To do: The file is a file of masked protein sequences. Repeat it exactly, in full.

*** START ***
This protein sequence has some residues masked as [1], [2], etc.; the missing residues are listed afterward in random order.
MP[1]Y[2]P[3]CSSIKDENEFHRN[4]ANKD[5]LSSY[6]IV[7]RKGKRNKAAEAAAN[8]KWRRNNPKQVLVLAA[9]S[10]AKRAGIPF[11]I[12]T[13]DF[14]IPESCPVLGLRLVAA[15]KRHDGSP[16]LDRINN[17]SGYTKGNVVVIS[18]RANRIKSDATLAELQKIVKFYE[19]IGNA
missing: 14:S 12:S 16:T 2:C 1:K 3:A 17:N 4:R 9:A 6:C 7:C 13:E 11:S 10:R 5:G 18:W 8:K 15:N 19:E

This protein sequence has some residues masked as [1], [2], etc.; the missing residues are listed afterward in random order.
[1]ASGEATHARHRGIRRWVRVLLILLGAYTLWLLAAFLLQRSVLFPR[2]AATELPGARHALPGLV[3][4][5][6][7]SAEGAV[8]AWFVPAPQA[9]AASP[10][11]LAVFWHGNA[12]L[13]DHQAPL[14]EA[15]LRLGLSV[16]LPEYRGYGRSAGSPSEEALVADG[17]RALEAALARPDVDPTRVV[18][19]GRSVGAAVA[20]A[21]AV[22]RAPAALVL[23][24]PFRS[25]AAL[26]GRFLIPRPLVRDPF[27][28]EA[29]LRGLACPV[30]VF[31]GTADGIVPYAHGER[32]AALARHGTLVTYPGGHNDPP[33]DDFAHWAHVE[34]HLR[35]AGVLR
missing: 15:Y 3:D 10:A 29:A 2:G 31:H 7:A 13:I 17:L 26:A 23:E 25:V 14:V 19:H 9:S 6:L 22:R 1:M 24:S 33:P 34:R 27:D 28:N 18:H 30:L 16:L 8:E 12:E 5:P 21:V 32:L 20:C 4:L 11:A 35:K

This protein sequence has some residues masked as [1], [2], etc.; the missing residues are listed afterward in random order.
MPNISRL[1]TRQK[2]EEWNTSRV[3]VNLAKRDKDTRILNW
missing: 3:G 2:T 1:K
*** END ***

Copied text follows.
This protein sequence has some residues masked as [1], [2], etc.; the missing residues are listed afterward in random order.
MP[1]Y[2]P[3]CSSIKDENEFHRN[4]ANKD[5]LSSY[6]IV[7]RKGKRNKAAEAAAN[8]KWRRNNPKQVLVLAA[9]S[10]AKRAGIPF[11]I[12]T[13]DF[14]IPESCPVLGLRLVAA[15]KRHDGSP[16]LDRINN[17]SGYTKGNVVVIS[18]RANRIKSDATLAELQKIVKFYE[19]IGNA
missing: 14:S 12:S 16:T 2:C 1:K 3:A 17:N 4:R 9:A 6:C 7:C 13:E 11:S 10:R 5:G 18:W 8:K 15:N 19:E

This protein sequence has some residues masked as [1], [2], etc.; the missing residues are listed afterward in random order.
[1]ASGEATHARHRGIRRWVRVLLILLGAYTLWLLAAFLLQRSVLFPR[2]AATELPGARHALPGLV[3][4][5][6][7]SAEGAV[8]AWFVPAPQA[9]AASP[10][11]LAVFWHGNA[12]L[13]DHQAPL[14]EA[15]LRLGLSV[16]LPEYRGYGRSAGSPSEEALVADG[17]RALEAALARPDVDPTRVV[18][19]GRSVGAAVA[20]A[21]AV[22]RAPAALVL[23][24]PFRS[25]AAL[26]GRFLIPRPLVRDPF[27][28]EA[29]LRGLACPV[30]VF[31]GTADGIVPYAHGER[32]AALARHGTLVTYPGGHNDPP[33]DDFAHWAHVE[34]HLR[35]AGVLR
missing: 15:Y 3:D 10:A 29:A 2:G 31:H 7:A 13:I 17:L 26:A 23:E 25:V 14:V 19:H 9:S 6:L 22:R 1:M 24:S 33:P 34:R 27:D 28:N 18:H 30:L 16:L 8:E 12:E 5:P 21:V 32:L 20:C 4:L 11:A 35:K

This protein sequence has some residues masked as [1], [2], etc.; the missing residues are listed afterward in random order.
MPNISRL[1]TRQK[2]EEWNTSRV[3]VNLAKRDKDTRILNW
missing: 3:G 2:T 1:K